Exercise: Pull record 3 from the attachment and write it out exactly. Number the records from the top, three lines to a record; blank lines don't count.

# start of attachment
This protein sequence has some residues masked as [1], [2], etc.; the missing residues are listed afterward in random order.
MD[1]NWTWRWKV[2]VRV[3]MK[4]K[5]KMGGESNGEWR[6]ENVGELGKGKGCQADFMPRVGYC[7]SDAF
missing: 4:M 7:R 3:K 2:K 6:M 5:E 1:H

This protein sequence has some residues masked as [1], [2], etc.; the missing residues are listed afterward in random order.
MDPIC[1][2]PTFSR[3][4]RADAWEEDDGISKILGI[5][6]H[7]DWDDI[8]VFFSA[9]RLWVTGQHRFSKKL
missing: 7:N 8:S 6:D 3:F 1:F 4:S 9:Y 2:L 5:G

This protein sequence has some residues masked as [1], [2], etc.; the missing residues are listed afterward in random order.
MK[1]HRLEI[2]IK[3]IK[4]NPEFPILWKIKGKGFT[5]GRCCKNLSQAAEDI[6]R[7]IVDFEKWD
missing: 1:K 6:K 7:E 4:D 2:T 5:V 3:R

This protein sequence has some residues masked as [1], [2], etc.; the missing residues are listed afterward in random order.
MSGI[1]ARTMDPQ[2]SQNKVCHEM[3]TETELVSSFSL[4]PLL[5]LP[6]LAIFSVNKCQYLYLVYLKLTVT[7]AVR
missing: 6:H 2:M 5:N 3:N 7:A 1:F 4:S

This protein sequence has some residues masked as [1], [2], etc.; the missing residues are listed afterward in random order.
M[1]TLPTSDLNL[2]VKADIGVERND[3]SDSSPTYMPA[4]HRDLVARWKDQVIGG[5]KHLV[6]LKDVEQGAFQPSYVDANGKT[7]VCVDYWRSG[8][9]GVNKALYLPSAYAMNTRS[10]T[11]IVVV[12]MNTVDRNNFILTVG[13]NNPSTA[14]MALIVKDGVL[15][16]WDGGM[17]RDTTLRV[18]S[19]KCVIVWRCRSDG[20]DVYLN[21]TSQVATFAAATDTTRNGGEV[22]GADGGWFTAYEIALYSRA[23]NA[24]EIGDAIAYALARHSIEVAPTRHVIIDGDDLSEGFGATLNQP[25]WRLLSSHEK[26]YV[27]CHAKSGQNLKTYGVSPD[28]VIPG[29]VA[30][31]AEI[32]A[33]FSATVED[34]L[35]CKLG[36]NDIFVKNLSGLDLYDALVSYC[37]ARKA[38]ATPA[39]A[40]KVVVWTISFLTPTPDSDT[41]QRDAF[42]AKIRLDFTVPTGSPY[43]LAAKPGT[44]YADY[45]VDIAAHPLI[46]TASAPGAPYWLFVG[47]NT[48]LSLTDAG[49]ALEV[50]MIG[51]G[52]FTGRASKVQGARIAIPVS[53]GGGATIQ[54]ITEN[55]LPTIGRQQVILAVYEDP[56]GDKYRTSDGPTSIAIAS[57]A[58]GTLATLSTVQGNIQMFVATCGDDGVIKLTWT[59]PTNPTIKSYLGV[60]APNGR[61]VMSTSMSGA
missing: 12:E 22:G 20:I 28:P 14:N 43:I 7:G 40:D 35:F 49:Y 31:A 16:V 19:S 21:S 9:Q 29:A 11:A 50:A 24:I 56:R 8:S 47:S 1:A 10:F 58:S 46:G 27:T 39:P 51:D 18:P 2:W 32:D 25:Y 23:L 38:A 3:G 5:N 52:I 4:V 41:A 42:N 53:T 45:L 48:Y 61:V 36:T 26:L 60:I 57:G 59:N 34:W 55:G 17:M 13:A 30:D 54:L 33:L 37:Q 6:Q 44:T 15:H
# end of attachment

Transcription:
This protein sequence has some residues masked as [1], [2], etc.; the missing residues are listed afterward in random order.
MK[1]HRLEI[2]IK[3]IK[4]NPEFPILWKIKGKGFT[5]GRCCKNLSQAAEDI[6]R[7]IVDFEKWD
missing: 1:K 6:K 7:E 4:D 2:T 5:V 3:R